CHARLOTTE, N.C. - We are now weeks into the ongoing COVID-19 pandemic, and there is still strain on the grocery store supply chain.
“It's still very difficult to find certain products in certain stores,” said food industry analyst and editor of SupermarketGuru.com, Phil Lempert.
We are now living a new way of life. We can't just simply pick up the “essentials” from the grocery store. But food industry analysts like Lempert say there is supply. You just may not get the variety you're used to.
Patience is key as well.
Many of us have likely now faced this scenario: You're low on milk or bread, or even dishwasher detergent. To stay out of the stores, you log on to your favorite online grocery shopping app. But it's days before a delivery window for the items you need. However, sometimes by refreshing it or stalking those items, a time slot might eventually pop up.
As for finding the groceries you need these days, “It's a little bit difficult. A lot of people want tissue,” said a shopper we spoke with outside of the Fresh Market in Charlotte. That also goes for many other items that don't make the headlines. “There's stuff missing,” another shopper added.
The search for household norms, like laundry detergent, can be like mental gymnastics. “I'm sure a lot of other people are suffering,” one grocery store shopper said.
“The good news is, we will see things get back to normal. We're not quite sure when that's gonna happen,” Lempert said.
But the necessities like milk, bread, and perishable items - why are those parts of some grocery stores empty right now?
Lempert had some answers.
“Initially, a lot of the supply chain problem had to do with people running into the stores and hoarding, and now that's changing a bit,” he said.
Stores started limiting the number of items, like toilet tissue, shoppers could buy. “The delivery services are getting a little bit better at filling the pipeline as well,” Lempert said.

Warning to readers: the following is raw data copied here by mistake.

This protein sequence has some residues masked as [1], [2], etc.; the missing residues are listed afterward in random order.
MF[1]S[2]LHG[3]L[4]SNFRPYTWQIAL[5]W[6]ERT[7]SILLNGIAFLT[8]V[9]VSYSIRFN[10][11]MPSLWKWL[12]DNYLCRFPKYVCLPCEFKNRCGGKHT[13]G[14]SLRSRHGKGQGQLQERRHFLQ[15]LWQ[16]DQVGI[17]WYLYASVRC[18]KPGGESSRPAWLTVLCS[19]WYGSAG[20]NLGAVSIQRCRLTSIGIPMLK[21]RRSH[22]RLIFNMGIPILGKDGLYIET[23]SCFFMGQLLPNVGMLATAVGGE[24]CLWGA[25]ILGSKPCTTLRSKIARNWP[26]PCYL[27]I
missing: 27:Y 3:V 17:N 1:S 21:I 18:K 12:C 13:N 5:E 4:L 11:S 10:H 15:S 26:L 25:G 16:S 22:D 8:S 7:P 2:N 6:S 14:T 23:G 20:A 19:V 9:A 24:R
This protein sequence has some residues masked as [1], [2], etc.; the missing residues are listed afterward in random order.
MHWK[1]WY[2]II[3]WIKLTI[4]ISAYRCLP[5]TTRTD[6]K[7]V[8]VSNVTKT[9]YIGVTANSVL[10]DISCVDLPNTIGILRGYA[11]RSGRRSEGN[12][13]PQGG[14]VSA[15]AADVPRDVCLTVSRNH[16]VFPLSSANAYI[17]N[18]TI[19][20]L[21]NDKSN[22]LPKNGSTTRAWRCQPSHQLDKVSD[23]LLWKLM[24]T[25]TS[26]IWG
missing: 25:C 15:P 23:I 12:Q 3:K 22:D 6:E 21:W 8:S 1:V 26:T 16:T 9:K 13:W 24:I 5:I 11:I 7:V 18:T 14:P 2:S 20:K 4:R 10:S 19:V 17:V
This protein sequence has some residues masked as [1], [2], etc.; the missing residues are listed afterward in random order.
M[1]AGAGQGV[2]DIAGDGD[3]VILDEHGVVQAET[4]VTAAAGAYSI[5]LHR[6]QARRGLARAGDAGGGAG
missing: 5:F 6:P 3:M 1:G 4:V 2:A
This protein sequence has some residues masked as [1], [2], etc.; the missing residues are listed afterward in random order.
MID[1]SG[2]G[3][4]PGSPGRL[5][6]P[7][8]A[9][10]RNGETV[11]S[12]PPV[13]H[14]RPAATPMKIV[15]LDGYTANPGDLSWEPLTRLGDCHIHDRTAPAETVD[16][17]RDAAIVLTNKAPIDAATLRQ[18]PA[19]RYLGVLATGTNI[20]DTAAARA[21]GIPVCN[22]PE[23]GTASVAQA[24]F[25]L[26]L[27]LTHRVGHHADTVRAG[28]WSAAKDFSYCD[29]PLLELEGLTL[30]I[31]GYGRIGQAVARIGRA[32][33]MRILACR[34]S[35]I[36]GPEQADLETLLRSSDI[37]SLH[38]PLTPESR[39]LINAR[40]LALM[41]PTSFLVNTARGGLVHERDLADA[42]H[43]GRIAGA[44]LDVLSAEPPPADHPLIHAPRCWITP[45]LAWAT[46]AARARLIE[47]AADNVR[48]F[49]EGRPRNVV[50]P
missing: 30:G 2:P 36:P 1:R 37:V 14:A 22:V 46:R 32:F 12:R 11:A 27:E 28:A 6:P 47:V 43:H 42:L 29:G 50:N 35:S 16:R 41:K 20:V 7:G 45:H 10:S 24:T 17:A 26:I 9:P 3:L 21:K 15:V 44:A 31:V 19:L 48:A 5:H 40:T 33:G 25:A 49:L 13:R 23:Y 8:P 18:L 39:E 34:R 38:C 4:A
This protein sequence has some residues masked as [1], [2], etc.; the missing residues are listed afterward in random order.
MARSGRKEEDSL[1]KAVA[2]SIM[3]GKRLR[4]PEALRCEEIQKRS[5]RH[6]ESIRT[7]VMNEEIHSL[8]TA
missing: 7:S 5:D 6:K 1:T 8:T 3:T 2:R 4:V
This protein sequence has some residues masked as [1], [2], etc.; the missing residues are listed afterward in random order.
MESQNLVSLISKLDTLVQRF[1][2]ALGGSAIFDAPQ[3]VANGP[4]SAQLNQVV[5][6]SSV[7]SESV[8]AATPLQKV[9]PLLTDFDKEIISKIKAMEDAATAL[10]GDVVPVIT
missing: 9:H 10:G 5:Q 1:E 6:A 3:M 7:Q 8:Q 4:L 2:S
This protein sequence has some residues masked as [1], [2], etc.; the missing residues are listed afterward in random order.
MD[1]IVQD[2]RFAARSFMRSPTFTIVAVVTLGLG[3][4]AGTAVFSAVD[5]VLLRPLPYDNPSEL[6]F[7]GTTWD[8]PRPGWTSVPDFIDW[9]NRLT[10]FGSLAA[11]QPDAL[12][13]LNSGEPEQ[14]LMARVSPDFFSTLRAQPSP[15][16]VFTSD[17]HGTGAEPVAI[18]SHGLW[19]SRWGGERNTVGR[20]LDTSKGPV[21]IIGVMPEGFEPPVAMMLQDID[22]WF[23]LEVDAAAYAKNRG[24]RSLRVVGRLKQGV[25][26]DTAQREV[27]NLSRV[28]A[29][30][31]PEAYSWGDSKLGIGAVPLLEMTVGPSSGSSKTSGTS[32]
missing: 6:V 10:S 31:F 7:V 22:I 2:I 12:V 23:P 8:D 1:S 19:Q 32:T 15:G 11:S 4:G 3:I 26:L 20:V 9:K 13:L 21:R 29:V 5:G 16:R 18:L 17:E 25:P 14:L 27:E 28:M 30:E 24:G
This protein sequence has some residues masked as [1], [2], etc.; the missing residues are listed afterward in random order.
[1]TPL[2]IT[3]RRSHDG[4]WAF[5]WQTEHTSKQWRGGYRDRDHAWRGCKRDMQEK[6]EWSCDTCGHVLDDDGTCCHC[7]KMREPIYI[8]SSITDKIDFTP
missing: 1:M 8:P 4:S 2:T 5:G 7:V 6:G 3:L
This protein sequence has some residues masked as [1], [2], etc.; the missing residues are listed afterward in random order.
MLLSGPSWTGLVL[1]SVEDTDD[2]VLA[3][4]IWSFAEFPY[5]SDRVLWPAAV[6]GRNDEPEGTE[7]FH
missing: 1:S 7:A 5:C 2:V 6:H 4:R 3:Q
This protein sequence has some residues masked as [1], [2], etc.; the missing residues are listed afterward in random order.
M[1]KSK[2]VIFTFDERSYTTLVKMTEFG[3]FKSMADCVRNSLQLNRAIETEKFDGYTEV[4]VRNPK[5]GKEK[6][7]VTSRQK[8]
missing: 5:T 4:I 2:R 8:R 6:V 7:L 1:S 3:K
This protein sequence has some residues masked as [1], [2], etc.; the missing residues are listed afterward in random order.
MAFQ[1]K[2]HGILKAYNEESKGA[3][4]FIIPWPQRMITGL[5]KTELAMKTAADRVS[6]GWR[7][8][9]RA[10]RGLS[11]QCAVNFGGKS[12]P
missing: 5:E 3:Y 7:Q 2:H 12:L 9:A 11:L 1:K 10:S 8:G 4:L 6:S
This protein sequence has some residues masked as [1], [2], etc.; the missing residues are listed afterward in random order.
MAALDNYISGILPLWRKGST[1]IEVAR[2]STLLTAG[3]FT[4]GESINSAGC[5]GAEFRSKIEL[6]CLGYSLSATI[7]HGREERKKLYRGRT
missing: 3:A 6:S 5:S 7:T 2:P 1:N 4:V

But the supply chain-strain brought on by the COVID-19 crisis is facing new challenges. “Meat prices are gonna go up,” Lempert said. “There is going to be some more meat scarcity.”
Production plants have shut down due to workers catching coronavirus. One meat plant in particular, Lempert says, had 82 cases. “The one facility that was shut down yesterday supplies 4 to 5 percent of pork throughout the entire nation,” Lempert said. “That's a huge number.”
So, he says, in this altered life, it's time to get creative when the pantry is low. This “guru” says that starts with planning ahead more than you used to. “We're not gonna see those two-hour deliveries that we've become accustom to,” he said. “It might take two days, or three days, or four days.”
Think outside your usual “grocery” box, he says. “If there's a co-op, a food co-op, call them. Food co-ops have a different supply chain.” He says, often times, they're better stocked. “But, also, call up food distributors.” He says they would ordinarily be servicing restaurants. “A lot of their channels have been shut down, so it's a good time to really search out new sources.”
Savvy shoppers say it just takes optimism and a little luck. “A lot of items do stay pretty stocked, one said.”
“You just have to get here right when everything comes in,” another added.
One other tip from the “Supermarket Guru" is that shoppers who do go into grocery stores can help by not putting undue strain on the stores and wearing a mask, which some stores are now requiring for entry. Lempert says that not only protects customers but helps keep employees healthy.